As a side note, Rachael makes a passionate argument that Schlitz deserves the Newbery -- but the 2007 award (which would have been for A Drowned Maiden's Hair), rather than the 2008 one. I haven't read that book -- and I note with a bit of surprise that the professional reviews of it at the time were somewhat tepid -- but I know that she's not the only one who feels that way. (We'll come back to this discussion whenever it is that I get to blogging about The Higher Power of Lucky, or whenever Rachael decides to write a full blog post on her love of ADMH.)

One has to commend the committee for looking outside the usual Newbery box, and as the only work for the stage ever to win the award, Good Masters! Sweet Ladies! was hardly a predictable choice. But, while it's certainly good, I still think there were better options.


  1. Hi Sam, I got turned onto your blog last week and I love it! Now, I don't necessarily think this is the greatest Newbery winner ever or anything, but remember that in the terms/criteria it does say that the book doesn't have to be distinguished in every single criterion, but it should be good in every one that applies to it. With that in mind, I think you could make a case that GMSW *is* distinguished in the Interpretation of the Concept/Theme, Presentation of Info, Delineation of Setting, and Appropriateness of Style, and not so distinguished in Development of Plot and Development of Characters. But, as the terms/criteria state, it wouldn't have to be distinguished in the areas of plot and characters since those two arguably don't apply.
    -Sam Bloom

    1. Thanks for the kind words, and for the interesting comment!

      I think you're absolutely right in GMSL being distinguished in Interpretation of the Concept/Theme, Presentation of Info, and Delineation of Setting. I have some questions about Appropriateness of Style; one of the common criticisms of the book seems to be that the individual voices of the characters don't seem to be all that different. I think that affects the Development of Characters critereon also, though I do agree with you that Development of Plot doesn't so much apply.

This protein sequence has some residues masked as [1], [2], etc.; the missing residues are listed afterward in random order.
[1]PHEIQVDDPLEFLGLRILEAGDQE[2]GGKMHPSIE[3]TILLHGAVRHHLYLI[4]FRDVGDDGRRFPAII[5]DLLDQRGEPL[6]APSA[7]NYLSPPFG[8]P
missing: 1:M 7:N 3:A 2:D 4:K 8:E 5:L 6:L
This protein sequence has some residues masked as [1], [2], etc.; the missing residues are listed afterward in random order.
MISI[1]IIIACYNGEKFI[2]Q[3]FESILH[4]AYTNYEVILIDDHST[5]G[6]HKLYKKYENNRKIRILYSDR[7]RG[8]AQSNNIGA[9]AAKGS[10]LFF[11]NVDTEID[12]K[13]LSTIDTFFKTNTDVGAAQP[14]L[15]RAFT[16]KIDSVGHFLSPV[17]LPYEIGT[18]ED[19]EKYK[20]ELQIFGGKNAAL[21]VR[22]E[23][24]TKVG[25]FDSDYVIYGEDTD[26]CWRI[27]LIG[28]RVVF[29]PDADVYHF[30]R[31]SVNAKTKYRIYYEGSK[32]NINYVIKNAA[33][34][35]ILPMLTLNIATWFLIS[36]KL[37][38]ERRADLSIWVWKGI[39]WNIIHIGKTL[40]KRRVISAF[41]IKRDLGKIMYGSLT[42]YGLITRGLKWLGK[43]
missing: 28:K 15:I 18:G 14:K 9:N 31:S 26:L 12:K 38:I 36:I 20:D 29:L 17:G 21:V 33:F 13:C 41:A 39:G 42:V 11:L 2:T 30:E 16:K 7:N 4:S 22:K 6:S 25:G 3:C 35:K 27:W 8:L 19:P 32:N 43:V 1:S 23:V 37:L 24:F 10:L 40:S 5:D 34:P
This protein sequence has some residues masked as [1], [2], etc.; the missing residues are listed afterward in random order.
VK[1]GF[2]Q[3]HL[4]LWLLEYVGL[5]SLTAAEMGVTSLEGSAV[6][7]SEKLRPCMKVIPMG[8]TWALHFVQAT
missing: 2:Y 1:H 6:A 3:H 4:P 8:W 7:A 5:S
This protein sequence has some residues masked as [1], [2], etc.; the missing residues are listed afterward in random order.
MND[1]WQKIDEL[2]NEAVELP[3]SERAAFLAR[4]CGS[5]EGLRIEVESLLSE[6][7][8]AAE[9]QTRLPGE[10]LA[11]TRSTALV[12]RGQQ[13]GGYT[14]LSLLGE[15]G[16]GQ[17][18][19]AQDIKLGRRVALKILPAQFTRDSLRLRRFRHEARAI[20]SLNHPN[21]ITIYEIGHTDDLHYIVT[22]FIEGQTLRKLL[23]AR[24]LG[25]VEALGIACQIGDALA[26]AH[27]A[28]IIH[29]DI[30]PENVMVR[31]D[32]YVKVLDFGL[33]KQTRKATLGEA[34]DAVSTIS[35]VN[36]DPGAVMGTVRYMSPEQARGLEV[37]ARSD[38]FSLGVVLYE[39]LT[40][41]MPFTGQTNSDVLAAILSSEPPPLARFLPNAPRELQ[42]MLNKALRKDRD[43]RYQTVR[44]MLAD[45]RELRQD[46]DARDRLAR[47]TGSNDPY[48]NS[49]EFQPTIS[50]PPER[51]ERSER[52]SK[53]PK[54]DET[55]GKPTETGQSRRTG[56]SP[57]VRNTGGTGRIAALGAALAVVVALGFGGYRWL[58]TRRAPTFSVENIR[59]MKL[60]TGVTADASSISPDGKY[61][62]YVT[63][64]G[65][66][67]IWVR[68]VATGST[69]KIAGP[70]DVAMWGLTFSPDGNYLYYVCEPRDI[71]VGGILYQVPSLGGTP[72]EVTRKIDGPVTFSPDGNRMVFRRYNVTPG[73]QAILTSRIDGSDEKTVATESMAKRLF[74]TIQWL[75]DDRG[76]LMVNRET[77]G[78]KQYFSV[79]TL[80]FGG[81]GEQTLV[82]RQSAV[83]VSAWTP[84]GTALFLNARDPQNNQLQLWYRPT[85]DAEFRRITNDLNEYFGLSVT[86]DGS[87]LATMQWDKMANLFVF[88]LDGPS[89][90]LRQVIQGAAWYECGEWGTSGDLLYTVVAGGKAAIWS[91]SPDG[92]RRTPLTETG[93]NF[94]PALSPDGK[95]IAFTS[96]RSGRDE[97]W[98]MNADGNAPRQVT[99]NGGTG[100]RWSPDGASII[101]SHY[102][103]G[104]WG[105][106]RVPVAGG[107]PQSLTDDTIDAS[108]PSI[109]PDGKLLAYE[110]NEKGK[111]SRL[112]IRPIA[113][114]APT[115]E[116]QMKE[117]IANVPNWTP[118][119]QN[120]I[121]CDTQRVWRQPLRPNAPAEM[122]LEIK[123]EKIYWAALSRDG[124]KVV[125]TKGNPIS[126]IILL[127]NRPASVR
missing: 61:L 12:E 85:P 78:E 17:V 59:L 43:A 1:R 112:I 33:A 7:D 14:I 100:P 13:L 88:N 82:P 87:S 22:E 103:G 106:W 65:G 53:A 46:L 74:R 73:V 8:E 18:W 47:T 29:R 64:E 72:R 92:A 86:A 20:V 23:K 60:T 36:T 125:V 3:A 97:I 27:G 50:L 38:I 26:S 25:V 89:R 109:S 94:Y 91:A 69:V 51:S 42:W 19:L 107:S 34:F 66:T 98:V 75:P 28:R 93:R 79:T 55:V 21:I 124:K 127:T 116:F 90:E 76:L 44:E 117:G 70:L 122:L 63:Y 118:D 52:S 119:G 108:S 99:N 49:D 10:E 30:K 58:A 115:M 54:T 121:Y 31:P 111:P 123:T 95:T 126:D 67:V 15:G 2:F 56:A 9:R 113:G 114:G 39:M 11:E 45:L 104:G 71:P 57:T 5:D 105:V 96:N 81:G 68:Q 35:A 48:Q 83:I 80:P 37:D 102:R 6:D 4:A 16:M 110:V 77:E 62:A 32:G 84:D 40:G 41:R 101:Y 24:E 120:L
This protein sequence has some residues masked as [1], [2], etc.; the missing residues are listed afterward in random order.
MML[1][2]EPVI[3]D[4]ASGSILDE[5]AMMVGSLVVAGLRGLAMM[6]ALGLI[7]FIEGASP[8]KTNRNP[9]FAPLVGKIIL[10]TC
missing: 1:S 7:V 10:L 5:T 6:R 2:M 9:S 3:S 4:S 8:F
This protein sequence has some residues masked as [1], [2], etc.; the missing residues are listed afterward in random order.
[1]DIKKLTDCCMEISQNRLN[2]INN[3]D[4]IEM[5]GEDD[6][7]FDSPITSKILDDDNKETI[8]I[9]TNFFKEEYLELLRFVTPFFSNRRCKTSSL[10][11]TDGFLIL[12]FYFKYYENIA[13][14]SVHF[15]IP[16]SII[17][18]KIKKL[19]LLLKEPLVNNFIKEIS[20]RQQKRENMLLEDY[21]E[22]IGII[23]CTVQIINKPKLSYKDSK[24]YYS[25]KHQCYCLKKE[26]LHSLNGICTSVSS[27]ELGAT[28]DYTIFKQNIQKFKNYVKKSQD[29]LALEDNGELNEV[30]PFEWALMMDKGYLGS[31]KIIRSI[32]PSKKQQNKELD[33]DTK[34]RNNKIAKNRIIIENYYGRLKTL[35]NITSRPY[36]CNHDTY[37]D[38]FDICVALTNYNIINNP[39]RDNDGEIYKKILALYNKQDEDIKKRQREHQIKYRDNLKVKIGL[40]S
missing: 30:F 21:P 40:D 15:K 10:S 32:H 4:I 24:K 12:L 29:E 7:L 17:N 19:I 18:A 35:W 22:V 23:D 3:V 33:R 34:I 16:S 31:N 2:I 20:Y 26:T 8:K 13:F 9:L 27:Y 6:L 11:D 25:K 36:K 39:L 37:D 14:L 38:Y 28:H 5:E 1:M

I guess what I come back to is that GMSL *is* a distinguished book -- but that some of the other books published that year are *more* distinguished. (The more I think about it, the more I wonder how A Crooked Kind of Perfect didn't even Honor.) It's not the worst choice ever, or even very close; I just think it doesn't quite reach the heights of some of its competitors. But that's just me :)

  2. I agree with you, Sam - I don't think GMSL was the most distinguished book of that year. Honestly, I can't remember what books I especially thought got robbed that year (maybe Patricia Reilly Giff's Eleven? Was that from that year?) but I remember the incredulity I felt when GMSL was announced as the winner. But I'll tell you, once you get 15 people in a room for all that time, who have read all those books... well, you never know what will happen!

    Good point, by the way, about the saminess of the voice affecting the Devt of Characters criterion. It's been too long since I've read the book to really comment on that one way or another, but I can see how that would adversely affect that point (and Appropriateness of Style, for that matter).